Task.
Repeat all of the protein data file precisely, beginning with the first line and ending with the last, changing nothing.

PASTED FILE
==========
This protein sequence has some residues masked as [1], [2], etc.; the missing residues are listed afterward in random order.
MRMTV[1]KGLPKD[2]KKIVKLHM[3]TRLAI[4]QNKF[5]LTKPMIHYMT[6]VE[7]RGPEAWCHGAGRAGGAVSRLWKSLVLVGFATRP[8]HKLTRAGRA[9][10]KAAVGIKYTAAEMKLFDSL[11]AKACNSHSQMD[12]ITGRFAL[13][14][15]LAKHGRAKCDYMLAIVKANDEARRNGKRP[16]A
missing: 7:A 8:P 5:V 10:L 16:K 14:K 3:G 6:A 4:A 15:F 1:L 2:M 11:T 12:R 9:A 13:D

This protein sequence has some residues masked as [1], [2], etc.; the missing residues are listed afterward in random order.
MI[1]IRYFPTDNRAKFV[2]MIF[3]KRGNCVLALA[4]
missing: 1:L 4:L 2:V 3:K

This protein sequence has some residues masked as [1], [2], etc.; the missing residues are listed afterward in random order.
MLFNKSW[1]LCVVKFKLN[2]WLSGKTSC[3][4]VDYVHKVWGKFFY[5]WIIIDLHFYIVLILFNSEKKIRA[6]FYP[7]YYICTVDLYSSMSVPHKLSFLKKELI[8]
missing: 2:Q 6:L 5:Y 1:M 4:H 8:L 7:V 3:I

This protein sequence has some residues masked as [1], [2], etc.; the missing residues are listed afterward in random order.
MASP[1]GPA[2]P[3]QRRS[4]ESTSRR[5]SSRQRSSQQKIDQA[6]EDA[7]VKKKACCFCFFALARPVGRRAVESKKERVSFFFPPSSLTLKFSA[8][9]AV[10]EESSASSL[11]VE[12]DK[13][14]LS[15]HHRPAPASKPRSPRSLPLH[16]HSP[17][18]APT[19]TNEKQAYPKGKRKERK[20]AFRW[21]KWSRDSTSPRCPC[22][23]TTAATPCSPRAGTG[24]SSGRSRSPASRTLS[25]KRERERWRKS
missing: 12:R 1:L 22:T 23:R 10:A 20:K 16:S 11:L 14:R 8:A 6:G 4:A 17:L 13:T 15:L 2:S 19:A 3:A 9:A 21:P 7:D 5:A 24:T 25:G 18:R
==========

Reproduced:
This protein sequence has some residues masked as [1], [2], etc.; the missing residues are listed afterward in random order.
MRMTV[1]KGLPKD[2]KKIVKLHM[3]TRLAI[4]QNKF[5]LTKPMIHYMT[6]VE[7]RGPEAWCHGAGRAGGAVSRLWKSLVLVGFATRP[8]HKLTRAGRA[9][10]KAAVGIKYTAAEMKLFDSL[11]AKACNSHSQMD[12]ITGRFAL[13][14][15]LAKHGRAKCDYMLAIVKANDEARRNGKRP[16]A
missing: 7:A 8:P 5:V 10:L 16:K 14:K 3:G 6:A 4:A 15:F 1:L 2:M 11:T 12:R 9:A 13:D

This protein sequence has some residues masked as [1], [2], etc.; the missing residues are listed afterward in random order.
MI[1]IRYFPTDNRAKFV[2]MIF[3]KRGNCVLALA[4]
missing: 1:L 4:L 2:V 3:K

This protein sequence has some residues masked as [1], [2], etc.; the missing residues are listed afterward in random order.
MLFNKSW[1]LCVVKFKLN[2]WLSGKTSC[3][4]VDYVHKVWGKFFY[5]WIIIDLHFYIVLILFNSEKKIRA[6]FYP[7]YYICTVDLYSSMSVPHKLSFLKKELI[8]
missing: 2:Q 6:L 5:Y 1:M 4:H 8:L 7:V 3:I

This protein sequence has some residues masked as [1], [2], etc.; the missing residues are listed afterward in random order.
MASP[1]GPA[2]P[3]QRRS[4]ESTSRR[5]SSRQRSSQQKIDQA[6]EDA[7]VKKKACCFCFFALARPVGRRAVESKKERVSFFFPPSSLTLKFSA[8][9]AV[10]EESSASSL[11]VE[12]DK[13][14]LS[15]HHRPAPASKPRSPRSLPLH[16]HSP[17][18]APT[19]TNEKQAYPKGKRKERK[20]AFRW[21]KWSRDSTSPRCPC[22][23]TTAATPCSPRAGTG[24]SSGRSRSPASRTLS[25]KRERERWRKS
missing: 12:R 1:L 22:T 23:R 10:A 20:K 16:S 11:L 14:R 8:A 6:G 4:A 17:L 13:T 15:L 2:S 19:A 3:A 9:A 21:P 7:D 5:A 24:T 25:G 18:R